Chapter 23. Localization - i18n/L10n Usage and Setup

23.1. Synopsis

FreeBSD is a distributed project with users and contributors located all over the world. As such, FreeBSD supports localization into many languages, allowing users to view, input, or process data in non-English languages. One can choose from most of the major languages, including, but not limited to: Chinese, German, Japanese, Korean, French, Russian, and Vietnamese.

The term internationalization has been shortened to i18n, which represents the number of letters between the first and the last letters of internationalization. L10n uses the same naming scheme, but from localization. The i18n/L10n methods, protocols, and applications allow users to use languages of their choice.

This chapter discusses the internationalization and localization features of FreeBSD. After reading this chapter, you will know:

  • How locale names are constructed.

  • How to set the locale for a login shell.

  • How to configure the console for non-English languages.

  • How to configure Xorg for different languages.

  • How to find i18n-compliant applications.

  • Where to find more information for configuring specific languages.

Before reading this chapter, you should:

23.2. Using Localization

Localization settings are based on three components: the language code, country code, and encoding. Locale names are constructed from these parts as follows:

LanguageCode_CountryCode.Encoding

The LanguageCode and CountryCode are used to determine the country and the specific language variation. Common Language and Country Codes provides some examples of LanguageCode_CountryCode:

Table 1. Common Language and Country Codes
LanguageCode_Country CodeDescription

en_US

English, United States

ru_RU

Russian, Russia

zh_TW

Traditional Chinese, Taiwan

A complete listing of available locales can be found by typing:

% locale -a | more

To determine the current locale setting:

% locale

Language specific character sets, such as ISO8859-1, ISO8859-15, KOI8-R, and CP437, are described in multibyte(3). The active list of character sets can be found at the IANA Registry.

Some languages, such as Chinese or Japanese, cannot be represented using ASCII characters and require an extended language encoding using either wide or multibyte characters. Examples of wide or multibyte encodings include EUC and Big5. Older applications may mistake these encodings for control characters while newer applications usually recognize these characters. Depending on the implementation, users may be required to compile an application with wide or multibyte character support, or to configure it correctly.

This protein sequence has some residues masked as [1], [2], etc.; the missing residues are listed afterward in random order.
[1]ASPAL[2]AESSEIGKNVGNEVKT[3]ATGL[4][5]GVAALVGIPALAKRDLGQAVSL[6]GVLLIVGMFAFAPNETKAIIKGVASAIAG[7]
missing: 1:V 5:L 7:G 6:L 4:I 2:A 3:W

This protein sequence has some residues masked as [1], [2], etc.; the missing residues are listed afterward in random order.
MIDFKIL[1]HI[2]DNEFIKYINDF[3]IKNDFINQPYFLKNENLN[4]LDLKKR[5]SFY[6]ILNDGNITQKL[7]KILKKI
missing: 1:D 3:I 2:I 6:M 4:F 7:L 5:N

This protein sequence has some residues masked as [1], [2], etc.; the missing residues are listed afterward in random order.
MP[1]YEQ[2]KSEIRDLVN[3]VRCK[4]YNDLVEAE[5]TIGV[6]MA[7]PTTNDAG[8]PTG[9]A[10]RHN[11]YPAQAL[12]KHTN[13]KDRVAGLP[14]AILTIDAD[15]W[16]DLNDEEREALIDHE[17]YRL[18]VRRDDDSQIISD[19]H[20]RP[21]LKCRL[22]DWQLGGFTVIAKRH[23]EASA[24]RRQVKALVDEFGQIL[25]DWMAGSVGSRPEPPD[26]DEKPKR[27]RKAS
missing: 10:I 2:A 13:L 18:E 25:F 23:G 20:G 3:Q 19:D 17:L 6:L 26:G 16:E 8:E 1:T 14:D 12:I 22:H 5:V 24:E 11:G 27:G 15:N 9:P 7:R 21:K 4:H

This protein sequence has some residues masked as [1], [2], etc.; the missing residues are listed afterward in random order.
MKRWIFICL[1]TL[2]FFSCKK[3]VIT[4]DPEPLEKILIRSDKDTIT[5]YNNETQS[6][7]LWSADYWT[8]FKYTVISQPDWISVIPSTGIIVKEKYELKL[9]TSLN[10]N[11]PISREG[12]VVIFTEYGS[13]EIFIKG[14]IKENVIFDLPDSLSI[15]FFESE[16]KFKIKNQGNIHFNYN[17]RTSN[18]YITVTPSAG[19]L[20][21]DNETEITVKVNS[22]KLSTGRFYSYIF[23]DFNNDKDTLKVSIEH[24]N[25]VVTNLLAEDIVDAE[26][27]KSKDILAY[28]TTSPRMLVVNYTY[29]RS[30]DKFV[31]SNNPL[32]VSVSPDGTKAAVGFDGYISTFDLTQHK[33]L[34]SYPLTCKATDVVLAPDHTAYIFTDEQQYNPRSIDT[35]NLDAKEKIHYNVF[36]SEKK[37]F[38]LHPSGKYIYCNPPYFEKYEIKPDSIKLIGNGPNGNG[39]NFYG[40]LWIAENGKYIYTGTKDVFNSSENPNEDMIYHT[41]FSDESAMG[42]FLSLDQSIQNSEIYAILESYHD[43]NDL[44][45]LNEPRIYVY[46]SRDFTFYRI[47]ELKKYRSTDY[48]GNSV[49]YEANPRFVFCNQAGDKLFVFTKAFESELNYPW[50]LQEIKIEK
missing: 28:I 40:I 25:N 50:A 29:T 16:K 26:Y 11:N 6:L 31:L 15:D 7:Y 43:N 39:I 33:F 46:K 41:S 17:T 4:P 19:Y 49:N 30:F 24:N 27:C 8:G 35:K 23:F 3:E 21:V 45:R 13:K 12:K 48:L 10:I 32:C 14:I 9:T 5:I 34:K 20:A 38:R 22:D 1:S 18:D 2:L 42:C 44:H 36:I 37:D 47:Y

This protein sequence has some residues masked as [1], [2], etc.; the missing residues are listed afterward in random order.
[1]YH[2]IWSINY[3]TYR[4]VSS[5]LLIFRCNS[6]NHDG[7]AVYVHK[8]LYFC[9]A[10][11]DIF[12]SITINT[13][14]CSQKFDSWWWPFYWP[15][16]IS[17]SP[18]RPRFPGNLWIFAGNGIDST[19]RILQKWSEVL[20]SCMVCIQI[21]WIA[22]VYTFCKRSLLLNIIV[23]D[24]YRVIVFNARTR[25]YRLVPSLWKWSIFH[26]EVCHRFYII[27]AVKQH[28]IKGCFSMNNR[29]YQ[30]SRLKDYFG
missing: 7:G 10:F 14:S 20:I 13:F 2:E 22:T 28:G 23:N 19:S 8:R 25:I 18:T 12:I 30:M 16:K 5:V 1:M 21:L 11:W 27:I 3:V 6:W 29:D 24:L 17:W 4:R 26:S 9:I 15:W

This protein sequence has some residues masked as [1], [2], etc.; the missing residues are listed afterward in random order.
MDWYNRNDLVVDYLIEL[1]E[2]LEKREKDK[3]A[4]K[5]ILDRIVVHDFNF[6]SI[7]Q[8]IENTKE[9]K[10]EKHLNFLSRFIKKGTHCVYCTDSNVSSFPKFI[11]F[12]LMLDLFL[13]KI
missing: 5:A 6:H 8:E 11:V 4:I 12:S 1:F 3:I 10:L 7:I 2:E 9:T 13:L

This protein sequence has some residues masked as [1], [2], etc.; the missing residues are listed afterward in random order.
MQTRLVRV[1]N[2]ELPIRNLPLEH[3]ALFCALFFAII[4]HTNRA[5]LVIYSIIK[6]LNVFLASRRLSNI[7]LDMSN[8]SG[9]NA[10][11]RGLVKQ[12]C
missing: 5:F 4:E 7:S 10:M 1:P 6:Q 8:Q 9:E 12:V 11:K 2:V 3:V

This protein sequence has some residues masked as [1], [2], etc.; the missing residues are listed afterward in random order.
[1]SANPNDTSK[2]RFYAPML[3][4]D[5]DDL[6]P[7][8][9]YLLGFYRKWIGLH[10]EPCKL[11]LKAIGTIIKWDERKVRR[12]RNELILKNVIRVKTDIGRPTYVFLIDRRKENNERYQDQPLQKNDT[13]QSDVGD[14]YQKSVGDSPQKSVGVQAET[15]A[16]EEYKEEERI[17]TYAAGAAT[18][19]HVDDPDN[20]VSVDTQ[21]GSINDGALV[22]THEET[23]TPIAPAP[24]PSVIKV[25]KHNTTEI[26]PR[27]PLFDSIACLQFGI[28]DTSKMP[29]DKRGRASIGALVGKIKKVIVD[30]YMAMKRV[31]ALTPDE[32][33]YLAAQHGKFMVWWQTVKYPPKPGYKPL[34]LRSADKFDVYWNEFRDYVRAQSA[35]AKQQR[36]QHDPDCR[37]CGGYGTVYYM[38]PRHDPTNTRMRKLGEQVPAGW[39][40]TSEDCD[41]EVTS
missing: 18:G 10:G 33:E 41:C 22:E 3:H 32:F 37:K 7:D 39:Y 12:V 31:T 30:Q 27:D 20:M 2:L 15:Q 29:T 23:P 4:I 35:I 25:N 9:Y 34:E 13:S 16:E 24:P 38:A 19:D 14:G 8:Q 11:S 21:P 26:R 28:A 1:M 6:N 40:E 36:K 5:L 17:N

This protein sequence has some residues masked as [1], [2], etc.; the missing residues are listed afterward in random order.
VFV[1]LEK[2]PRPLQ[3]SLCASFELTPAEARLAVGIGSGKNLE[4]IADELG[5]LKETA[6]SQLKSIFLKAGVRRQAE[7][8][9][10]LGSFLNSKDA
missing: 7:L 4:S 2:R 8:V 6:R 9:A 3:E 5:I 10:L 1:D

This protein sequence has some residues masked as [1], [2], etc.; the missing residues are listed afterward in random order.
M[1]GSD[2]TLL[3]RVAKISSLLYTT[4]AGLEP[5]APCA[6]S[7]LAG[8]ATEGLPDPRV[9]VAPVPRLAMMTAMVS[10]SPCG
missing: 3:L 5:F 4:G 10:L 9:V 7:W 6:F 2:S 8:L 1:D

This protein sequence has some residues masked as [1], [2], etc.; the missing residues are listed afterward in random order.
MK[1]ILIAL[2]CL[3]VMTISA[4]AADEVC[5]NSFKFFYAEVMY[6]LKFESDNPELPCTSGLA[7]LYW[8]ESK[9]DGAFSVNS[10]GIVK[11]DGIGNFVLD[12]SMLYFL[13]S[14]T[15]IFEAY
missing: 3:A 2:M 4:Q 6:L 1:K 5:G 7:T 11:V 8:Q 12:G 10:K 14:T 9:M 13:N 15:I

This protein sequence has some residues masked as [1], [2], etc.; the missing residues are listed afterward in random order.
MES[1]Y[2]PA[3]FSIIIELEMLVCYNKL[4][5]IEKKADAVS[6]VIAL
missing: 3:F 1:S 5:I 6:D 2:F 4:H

FreeBSD uses Xorg-compatible locale encodings.

The rest of this section describes the various methods for configuring the locale on a FreeBSD system. The next section will discuss the considerations for finding and compiling applications with i18n support.

23.2.1. Setting Locale for Login Shell

Locale settings are configured either in a user’s ~/.login_conf or in the startup file of the user’s shell: ~/.profile, ~/.bashrc, or ~/.cshrc.

Two environment variables should be set:

  • LANG, which sets the locale

  • MM_CHARSET, which sets the MIME character set used by applications

In addition to the user’s shell configuration, these variables should also be set for specific application configuration and Xorg configuration.

Two methods are available for making the needed variable assignments: the login class method, which is the recommended method, and the startup file method. The next two sections demonstrate how to use both methods.

23.2.1.1. Login Classes Method

This first method is the recommended method as it assigns the required environment variables for locale name and MIME character sets for every possible shell. This setup can either be performed by each user or it can be configured for all users by the superuser.

This minimal example sets both variables for Latin-1 encoding in the .login_conf of an individual user’s home directory:

me:\
	:charset=ISO-8859-1:\
	:lang=de_DE.ISO8859-1: